Dogs are an increasingly common sight on British university campuses around exam time, with petting and cuddling sessions aimed at helping students de-stress ahead of final exams.

But Twiglet the Jack Russell, who was brought in to help Cambridge University students, became so distressed by the experience that she refused to go for walks with the undergraduates.

Students at Sidney Sussex College were able to sign up online to walk the canine companion in hourly slots, the Daily Mail reports.

The scheme had been introduced by the college's mental health adviser in order to help students with revision anxiety.


But it became so popular that on one occasional Twiglet was booked for eight consecutive hours in a single day.

College students were emailed by pastoral staff earlier this month informing them that study-break dog-walking sessions would no longer be taking place after the terrier had a "surprisingly nervous reaction to being taken for walks by strangers".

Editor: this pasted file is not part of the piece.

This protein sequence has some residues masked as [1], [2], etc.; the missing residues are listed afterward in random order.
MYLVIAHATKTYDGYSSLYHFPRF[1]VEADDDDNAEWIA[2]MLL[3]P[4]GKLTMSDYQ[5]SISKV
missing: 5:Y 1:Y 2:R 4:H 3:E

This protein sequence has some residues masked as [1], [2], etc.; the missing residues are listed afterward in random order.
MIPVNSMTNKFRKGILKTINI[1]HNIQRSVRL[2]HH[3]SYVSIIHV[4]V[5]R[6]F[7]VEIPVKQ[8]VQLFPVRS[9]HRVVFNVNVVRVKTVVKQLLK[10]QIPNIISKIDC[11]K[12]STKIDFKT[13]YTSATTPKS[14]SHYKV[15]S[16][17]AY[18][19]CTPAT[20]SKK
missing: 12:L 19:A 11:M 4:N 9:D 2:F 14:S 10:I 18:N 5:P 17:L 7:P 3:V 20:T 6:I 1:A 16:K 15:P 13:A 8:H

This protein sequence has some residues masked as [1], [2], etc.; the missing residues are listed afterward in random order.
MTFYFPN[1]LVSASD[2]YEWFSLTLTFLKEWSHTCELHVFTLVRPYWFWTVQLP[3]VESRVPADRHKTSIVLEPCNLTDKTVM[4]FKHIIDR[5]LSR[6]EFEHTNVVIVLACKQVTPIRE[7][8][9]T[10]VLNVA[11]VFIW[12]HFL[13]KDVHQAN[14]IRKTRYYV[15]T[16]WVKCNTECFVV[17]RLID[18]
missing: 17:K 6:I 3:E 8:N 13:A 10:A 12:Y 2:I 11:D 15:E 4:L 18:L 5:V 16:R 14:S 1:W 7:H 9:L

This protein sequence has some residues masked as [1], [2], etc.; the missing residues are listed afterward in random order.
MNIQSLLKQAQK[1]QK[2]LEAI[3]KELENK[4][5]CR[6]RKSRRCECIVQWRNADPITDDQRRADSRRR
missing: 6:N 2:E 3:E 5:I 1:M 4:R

Twiglet, who began working at the College at the start of this term, "refused to move" when prompted by students who were walking her last Wednesday, according to the Cambridge student.

The email said "this [was] very unlike her", leading to college staff cancelling future sessions, so as to avoid "any unnecessary distress".

It also reportedly stated that the vacancy will not be reopened until next year.

Animal petting sessions have become a popular source of stress relief with British universities.

Warwick University academics carried out a study earlier this year that looked into dog therapy sessions.

They discovered that the dogs were very tired at the end of each session because they behaved like they were working during each visit.


Essex University opened a petting zoo last year with tortoises, meerkats and rabbits.